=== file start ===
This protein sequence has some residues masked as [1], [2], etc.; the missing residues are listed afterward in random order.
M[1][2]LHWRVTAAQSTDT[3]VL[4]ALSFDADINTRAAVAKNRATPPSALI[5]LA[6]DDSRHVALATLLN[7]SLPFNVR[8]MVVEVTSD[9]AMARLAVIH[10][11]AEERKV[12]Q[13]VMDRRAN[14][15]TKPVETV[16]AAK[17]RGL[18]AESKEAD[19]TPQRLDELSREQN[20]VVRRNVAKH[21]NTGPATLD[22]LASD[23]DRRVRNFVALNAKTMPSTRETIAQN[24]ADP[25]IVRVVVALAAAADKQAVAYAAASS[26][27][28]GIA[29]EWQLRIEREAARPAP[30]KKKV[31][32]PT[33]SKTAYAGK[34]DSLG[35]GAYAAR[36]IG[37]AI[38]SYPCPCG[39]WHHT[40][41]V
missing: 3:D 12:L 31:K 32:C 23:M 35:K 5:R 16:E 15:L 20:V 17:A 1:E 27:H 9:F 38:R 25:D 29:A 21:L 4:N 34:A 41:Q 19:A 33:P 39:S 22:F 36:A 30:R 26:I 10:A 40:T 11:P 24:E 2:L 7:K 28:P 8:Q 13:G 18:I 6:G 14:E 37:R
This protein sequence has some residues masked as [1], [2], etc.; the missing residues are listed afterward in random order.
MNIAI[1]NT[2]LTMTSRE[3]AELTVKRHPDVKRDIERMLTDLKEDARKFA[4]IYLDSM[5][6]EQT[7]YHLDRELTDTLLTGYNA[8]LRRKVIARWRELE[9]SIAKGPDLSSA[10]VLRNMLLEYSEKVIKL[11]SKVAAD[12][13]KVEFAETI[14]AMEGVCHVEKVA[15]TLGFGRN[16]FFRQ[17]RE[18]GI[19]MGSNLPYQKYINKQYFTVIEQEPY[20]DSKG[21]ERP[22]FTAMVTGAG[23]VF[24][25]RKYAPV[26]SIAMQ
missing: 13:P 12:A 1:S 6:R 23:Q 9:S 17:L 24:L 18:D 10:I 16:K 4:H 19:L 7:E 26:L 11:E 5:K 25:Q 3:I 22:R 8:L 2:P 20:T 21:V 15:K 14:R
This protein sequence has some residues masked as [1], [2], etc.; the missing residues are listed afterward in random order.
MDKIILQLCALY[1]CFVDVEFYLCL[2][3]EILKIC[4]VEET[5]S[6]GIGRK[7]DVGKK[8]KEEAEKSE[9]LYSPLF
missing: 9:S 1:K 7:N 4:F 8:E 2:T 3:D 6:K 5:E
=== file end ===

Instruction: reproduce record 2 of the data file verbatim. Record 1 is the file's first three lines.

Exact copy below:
This protein sequence has some residues masked as [1], [2], etc.; the missing residues are listed afterward in random order.
MNIAI[1]NT[2]LTMTSRE[3]AELTVKRHPDVKRDIERMLTDLKEDARKFA[4]IYLDSM[5][6]EQT[7]YHLDRELTDTLLTGYNA[8]LRRKVIARWRELE[9]SIAKGPDLSSA[10]VLRNMLLEYSEKVIKL[11]SKVAAD[12][13]KVEFAETI[14]AMEGVCHVEKVA[15]TLGFGRN[16]FFRQ[17]RE[18]GI[19]MGSNLPYQKYINKQYFTVIEQEPY[20]DSKG[21]ERP[22]FTAMVTGAG[23]VF[24][25]RKYAPV[26]SIAMQ
missing: 13:P 12:A 1:S 6:R 23:Q 9:S 17:L 24:L 18:D 10:I 16:K 4:H 19:L 7:E 26:L 11:E 5:K 25:Q 3:I 22:R 8:L 2:P 20:T 21:V 15:K 14:R